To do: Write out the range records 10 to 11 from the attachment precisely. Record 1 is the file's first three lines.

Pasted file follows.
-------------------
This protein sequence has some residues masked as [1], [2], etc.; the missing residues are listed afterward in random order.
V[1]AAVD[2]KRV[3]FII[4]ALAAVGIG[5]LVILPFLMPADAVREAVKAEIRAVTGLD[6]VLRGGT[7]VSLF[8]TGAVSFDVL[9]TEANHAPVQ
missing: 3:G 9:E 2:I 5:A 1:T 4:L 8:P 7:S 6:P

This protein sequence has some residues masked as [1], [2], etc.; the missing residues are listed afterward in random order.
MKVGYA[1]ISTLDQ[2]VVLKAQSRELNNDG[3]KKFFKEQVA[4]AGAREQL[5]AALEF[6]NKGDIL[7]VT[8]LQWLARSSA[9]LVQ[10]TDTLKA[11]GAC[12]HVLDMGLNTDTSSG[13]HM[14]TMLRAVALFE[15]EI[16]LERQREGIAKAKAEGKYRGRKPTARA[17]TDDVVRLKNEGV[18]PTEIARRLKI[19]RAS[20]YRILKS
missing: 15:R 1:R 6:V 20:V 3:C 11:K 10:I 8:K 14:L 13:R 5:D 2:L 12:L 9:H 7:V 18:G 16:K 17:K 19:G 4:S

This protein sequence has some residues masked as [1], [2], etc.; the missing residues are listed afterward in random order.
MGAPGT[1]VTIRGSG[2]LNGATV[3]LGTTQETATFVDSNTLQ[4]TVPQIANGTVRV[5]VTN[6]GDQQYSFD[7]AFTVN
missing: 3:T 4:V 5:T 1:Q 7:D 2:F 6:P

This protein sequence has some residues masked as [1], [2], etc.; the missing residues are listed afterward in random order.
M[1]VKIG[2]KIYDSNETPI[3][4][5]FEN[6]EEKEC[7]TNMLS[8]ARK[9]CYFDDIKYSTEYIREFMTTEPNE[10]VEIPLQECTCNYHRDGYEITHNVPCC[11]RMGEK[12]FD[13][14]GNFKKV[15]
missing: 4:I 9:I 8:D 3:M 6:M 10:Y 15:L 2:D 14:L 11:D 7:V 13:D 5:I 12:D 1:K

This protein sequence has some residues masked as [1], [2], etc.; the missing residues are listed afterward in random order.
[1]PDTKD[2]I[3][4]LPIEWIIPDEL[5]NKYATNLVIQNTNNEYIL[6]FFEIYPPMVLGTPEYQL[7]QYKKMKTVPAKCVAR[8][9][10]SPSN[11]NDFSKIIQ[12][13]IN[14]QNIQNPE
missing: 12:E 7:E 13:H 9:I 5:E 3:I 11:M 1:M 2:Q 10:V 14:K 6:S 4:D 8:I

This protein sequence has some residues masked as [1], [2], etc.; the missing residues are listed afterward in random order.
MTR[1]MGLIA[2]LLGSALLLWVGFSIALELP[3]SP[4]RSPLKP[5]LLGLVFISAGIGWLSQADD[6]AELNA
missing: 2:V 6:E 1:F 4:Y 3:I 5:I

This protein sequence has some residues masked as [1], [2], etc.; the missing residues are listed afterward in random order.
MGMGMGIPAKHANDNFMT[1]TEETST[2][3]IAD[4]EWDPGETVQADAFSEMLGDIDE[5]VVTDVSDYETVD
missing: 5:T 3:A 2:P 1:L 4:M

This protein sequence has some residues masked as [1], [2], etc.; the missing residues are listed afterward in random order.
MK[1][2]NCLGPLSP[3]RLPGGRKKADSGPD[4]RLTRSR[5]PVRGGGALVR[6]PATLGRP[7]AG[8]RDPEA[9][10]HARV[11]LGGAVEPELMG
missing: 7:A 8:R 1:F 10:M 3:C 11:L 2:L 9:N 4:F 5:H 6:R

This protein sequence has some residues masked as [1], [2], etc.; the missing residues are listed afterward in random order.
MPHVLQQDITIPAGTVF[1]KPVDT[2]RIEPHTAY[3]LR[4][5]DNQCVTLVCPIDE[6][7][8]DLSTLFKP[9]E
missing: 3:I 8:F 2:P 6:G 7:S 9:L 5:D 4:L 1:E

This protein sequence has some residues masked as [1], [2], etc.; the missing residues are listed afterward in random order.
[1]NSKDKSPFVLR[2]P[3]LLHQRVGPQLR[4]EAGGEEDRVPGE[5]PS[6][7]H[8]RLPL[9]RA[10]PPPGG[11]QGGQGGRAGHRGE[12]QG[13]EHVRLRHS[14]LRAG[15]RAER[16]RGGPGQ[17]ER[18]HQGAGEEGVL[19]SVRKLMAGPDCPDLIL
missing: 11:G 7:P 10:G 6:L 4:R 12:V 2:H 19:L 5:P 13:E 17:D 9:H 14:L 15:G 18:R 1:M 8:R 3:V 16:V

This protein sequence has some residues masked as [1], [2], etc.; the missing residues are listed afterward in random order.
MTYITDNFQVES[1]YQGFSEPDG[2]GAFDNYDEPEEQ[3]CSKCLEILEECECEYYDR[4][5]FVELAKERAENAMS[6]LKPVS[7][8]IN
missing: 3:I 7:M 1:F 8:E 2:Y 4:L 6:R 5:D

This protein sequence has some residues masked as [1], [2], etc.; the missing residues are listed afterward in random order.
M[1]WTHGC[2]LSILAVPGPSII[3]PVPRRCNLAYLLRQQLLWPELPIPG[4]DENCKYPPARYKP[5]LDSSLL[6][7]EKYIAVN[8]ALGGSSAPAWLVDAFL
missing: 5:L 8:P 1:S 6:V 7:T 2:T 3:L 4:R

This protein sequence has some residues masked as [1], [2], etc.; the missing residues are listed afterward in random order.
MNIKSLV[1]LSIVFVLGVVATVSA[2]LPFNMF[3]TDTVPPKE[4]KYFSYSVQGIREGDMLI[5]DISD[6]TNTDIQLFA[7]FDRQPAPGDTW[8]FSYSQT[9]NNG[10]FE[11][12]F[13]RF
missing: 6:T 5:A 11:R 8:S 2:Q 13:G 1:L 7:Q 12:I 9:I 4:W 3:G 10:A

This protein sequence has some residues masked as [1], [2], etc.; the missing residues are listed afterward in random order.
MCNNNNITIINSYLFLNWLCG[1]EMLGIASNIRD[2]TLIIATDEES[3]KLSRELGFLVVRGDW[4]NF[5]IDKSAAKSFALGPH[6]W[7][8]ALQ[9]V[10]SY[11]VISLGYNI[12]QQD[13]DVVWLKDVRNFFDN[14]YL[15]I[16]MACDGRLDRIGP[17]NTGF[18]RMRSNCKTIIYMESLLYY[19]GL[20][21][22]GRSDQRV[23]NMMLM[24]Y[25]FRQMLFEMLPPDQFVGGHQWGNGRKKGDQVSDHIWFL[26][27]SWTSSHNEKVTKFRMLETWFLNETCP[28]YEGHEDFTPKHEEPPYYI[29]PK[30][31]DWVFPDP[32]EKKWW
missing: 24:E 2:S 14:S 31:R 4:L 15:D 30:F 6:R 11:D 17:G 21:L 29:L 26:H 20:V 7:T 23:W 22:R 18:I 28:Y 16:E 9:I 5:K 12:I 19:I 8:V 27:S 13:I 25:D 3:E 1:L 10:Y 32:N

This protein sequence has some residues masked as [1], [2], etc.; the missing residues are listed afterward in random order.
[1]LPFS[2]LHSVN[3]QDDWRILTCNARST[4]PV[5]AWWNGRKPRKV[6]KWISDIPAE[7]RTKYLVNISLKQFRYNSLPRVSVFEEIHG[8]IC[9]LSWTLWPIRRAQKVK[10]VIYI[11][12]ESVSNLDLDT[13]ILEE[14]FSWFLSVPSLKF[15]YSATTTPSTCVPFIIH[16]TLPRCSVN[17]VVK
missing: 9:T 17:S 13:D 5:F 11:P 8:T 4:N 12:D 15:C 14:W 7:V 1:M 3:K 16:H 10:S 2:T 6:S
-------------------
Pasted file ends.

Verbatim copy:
This protein sequence has some residues masked as [1], [2], etc.; the missing residues are listed afterward in random order.
[1]NSKDKSPFVLR[2]P[3]LLHQRVGPQLR[4]EAGGEEDRVPGE[5]PS[6][7]H[8]RLPL[9]RA[10]PPPGG[11]QGGQGGRAGHRGE[12]QG[13]EHVRLRHS[14]LRAG[15]RAER[16]RGGPGQ[17]ER[18]HQGAGEEGVL[19]SVRKLMAGPDCPDLIL
missing: 11:G 7:P 10:G 6:L 4:R 12:V 2:H 19:L 5:P 13:E 17:D 9:H 14:L 15:G 18:R 1:M 8:R 3:V 16:V

This protein sequence has some residues masked as [1], [2], etc.; the missing residues are listed afterward in random order.
MTYITDNFQVES[1]YQGFSEPDG[2]GAFDNYDEPEEQ[3]CSKCLEILEECECEYYDR[4][5]FVELAKERAENAMS[6]LKPVS[7][8]IN
missing: 3:I 7:M 1:F 8:E 2:Y 4:L 6:R 5:D